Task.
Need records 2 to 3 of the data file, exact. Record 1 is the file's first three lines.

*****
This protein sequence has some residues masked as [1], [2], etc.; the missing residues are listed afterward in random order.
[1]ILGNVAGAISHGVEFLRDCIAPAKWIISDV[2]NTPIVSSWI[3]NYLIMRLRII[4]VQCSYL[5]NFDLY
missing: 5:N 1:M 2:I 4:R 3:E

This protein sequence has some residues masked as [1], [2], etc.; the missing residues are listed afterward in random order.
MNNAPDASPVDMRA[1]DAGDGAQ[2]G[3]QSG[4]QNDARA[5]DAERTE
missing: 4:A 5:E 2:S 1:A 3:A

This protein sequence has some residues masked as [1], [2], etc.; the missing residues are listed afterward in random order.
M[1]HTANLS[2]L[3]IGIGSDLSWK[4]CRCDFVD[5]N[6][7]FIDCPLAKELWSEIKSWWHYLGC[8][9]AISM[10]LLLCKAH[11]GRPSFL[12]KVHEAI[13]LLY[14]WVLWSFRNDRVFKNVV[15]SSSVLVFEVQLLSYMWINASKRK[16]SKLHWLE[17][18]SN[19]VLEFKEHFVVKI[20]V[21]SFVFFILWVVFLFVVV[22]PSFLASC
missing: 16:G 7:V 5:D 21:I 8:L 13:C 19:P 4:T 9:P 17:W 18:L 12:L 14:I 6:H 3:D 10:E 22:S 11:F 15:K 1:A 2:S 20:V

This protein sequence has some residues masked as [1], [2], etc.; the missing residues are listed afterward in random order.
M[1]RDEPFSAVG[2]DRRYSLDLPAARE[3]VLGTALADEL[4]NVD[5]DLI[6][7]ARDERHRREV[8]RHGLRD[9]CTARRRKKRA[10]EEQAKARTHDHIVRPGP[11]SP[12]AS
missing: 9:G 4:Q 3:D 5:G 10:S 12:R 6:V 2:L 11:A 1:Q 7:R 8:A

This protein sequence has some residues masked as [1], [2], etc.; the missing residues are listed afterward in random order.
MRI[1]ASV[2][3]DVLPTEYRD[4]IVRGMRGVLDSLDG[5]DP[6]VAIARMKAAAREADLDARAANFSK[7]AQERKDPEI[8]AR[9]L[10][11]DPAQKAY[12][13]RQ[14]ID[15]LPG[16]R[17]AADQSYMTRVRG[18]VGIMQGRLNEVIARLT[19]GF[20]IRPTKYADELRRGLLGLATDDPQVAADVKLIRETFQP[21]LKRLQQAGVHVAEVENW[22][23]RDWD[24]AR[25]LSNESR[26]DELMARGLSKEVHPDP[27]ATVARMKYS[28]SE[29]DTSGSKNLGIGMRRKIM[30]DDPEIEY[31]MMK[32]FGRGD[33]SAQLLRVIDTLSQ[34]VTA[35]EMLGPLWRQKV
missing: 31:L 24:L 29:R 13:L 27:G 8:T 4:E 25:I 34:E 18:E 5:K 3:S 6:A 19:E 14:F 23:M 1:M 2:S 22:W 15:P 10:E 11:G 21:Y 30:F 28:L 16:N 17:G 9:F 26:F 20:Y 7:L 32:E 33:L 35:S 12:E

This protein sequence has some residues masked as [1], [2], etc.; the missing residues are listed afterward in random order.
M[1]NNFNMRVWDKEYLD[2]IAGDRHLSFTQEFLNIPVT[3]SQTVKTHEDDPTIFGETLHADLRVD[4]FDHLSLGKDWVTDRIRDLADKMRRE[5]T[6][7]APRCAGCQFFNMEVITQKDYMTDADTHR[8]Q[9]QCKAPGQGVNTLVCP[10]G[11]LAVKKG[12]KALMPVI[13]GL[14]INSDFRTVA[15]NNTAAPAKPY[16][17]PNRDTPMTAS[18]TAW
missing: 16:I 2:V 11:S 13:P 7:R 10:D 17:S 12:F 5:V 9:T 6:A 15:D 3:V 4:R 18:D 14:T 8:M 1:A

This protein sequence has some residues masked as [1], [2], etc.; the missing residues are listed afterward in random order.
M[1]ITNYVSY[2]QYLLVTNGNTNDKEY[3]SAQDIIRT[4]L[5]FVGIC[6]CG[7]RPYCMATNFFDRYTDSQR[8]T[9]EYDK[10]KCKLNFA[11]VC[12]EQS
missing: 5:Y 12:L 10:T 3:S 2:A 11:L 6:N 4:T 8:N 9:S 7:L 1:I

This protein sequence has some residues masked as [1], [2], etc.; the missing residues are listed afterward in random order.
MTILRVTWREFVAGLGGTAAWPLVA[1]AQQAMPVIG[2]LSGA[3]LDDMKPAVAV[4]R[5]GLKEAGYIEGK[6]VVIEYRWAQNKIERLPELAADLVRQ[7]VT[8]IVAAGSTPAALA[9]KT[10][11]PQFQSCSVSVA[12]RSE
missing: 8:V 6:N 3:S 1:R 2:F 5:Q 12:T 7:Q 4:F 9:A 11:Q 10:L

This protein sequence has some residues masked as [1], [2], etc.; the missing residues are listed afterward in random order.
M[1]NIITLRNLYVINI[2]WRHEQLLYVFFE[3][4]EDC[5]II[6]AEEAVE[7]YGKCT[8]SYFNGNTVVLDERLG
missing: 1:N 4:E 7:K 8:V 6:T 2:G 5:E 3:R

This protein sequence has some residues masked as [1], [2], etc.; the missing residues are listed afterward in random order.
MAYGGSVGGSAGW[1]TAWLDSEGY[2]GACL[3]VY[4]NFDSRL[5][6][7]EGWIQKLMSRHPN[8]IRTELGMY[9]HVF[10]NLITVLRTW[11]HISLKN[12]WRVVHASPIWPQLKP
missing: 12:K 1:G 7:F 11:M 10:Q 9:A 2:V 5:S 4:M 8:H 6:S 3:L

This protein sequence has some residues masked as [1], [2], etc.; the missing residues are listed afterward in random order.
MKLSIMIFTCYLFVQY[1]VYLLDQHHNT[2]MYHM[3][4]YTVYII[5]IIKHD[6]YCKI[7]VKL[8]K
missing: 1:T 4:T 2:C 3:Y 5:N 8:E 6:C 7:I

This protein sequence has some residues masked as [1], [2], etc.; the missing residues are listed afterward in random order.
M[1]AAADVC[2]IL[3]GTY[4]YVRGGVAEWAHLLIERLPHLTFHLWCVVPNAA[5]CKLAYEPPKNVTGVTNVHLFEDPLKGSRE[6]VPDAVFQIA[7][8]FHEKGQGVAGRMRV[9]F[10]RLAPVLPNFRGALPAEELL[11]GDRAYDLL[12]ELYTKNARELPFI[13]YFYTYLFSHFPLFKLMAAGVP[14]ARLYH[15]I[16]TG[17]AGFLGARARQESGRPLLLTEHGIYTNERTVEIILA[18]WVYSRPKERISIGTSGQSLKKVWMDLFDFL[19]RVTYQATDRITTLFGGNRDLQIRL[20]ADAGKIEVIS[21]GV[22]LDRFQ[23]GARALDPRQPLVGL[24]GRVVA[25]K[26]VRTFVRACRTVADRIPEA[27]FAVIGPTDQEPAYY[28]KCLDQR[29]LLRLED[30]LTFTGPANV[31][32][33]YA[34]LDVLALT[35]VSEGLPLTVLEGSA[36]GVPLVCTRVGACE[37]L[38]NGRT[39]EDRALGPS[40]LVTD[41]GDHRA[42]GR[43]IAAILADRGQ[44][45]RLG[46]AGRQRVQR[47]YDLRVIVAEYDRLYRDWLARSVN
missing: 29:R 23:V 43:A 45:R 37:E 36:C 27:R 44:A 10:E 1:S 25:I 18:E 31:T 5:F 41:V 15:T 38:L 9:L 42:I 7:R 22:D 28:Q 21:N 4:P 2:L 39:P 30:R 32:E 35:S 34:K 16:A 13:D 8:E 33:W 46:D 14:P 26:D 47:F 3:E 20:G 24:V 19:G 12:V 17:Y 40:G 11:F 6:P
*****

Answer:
This protein sequence has some residues masked as [1], [2], etc.; the missing residues are listed afterward in random order.
MNNAPDASPVDMRA[1]DAGDGAQ[2]G[3]QSG[4]QNDARA[5]DAERTE
missing: 4:A 5:E 2:S 1:A 3:A

This protein sequence has some residues masked as [1], [2], etc.; the missing residues are listed afterward in random order.
M[1]HTANLS[2]L[3]IGIGSDLSWK[4]CRCDFVD[5]N[6][7]FIDCPLAKELWSEIKSWWHYLGC[8][9]AISM[10]LLLCKAH[11]GRPSFL[12]KVHEAI[13]LLY[14]WVLWSFRNDRVFKNVV[15]SSSVLVFEVQLLSYMWINASKRK[16]SKLHWLE[17][18]SN[19]VLEFKEHFVVKI[20]V[21]SFVFFILWVVFLFVVV[22]PSFLASC
missing: 16:G 7:V 5:D 21:I 8:L 13:C 19:P 4:T 9:P 17:W 18:L 12:L 14:I 6:H 3:D 10:E 22:S 11:F 15:K 1:A 2:S 20:V